15. How do I know whether my site has been penalized in Google or not? I know Google Analytics
reports can give me an idea but are there are any other methods? Will Google inform me about the
penalty through Webmaster Tools?

Zareen : Many webmasters worry about penalties when they see their site change in the rankings, and
for most times, these changes can be attributed to the nature of the web itself. Google algorithms are
constantly changing, to reflect the changing content of the web, and these changes can affect how your
website is ranked in our search results. Working on improving your content and the user experience of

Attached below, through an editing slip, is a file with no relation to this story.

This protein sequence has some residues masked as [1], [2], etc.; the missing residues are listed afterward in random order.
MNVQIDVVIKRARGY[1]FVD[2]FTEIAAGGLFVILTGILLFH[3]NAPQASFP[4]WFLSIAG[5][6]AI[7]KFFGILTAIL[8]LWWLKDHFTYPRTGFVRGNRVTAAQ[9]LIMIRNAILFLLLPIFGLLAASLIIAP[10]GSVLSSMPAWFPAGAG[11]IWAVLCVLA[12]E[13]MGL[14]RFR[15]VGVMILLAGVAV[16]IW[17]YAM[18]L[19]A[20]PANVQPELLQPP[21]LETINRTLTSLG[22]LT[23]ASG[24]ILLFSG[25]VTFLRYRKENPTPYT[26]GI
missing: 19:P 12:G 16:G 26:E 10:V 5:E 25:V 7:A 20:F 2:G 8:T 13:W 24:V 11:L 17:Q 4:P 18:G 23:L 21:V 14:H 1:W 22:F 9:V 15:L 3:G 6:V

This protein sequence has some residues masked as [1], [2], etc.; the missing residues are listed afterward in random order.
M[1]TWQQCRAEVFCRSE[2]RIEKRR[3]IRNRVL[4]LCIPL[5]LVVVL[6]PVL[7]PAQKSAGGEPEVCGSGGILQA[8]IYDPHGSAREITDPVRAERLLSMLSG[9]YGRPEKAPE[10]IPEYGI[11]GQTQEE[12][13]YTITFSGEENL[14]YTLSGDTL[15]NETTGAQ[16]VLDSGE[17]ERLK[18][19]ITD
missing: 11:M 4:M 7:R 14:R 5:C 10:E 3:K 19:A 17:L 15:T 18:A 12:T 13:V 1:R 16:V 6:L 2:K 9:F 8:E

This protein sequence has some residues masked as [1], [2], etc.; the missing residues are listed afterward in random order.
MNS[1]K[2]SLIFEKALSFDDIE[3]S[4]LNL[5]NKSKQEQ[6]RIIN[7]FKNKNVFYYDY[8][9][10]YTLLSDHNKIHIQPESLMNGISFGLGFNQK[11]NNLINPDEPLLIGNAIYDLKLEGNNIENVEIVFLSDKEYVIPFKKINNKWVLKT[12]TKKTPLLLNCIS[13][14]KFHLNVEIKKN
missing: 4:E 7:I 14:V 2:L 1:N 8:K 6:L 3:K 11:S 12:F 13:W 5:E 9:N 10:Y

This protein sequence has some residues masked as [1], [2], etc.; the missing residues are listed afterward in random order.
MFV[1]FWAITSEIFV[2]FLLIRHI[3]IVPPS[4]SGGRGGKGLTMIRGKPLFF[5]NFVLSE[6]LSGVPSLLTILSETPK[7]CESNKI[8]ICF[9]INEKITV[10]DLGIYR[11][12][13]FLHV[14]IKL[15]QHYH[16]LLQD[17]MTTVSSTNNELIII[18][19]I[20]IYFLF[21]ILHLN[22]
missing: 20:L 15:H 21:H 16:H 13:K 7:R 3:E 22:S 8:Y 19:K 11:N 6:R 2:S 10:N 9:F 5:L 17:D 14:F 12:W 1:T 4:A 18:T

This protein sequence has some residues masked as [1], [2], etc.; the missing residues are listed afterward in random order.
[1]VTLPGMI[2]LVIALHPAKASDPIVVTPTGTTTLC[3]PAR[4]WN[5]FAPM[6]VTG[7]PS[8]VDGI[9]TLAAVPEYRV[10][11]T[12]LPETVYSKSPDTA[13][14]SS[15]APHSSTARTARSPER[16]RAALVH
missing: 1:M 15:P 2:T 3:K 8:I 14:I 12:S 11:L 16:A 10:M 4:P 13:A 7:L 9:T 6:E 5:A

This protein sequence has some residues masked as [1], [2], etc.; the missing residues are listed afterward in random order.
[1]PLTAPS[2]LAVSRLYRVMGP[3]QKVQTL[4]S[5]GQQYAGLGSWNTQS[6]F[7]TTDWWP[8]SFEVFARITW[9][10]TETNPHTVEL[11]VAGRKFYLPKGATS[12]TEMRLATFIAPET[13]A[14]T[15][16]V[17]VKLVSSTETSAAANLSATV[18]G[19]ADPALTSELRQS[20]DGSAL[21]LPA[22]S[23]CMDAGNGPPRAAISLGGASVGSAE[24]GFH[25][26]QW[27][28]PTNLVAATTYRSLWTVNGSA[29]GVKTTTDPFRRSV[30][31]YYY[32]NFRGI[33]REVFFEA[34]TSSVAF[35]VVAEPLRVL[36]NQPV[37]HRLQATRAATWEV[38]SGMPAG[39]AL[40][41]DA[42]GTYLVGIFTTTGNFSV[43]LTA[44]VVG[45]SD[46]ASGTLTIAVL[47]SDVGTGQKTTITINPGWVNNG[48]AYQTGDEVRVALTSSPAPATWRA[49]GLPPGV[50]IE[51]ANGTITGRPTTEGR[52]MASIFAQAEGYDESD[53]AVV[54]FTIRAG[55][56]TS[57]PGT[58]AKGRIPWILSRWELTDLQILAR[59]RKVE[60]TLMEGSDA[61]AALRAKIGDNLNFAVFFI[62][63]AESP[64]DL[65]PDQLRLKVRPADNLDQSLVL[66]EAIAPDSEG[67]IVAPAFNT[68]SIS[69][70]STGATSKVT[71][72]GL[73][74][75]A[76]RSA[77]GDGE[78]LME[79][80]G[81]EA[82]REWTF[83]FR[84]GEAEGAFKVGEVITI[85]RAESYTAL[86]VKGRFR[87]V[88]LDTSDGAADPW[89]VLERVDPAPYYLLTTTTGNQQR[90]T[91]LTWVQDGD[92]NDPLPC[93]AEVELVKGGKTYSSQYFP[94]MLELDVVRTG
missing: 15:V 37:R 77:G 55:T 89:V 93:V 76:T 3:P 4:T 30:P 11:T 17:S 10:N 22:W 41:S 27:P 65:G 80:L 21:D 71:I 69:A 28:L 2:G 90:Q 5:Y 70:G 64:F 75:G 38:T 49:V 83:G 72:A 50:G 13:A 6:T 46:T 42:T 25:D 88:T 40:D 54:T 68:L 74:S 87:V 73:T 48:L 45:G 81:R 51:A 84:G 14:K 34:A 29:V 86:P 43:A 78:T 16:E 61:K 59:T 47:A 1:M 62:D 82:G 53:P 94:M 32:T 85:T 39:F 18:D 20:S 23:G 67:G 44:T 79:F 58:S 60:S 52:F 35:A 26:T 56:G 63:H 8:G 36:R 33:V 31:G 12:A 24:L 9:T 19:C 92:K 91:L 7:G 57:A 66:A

your site should be your number one priority. In our Help Center we have an article with suggestions for
potential fixes, if you see your site’s ranking change significantly.

Google uses the Message Center in your Webmaster Tools account to communicate important
information to you regarding your Webmaster Tools account and the sites you manage. If we have
noticed there is something wrong with your site, we may send you a message there, detailing some
issues which you need to fix to bring your site into compliance with the Webmaster Guidelines. Once
you fix your site you can submit your site for reconsideration. Please note, while not all of the
messages in the Message Center are for issues involving our Webmaster Guidelines, it's strongly
recommended that you make sure that these messages are forwarded to your email account, so that
you are informed about changes or issues as quickly as possible.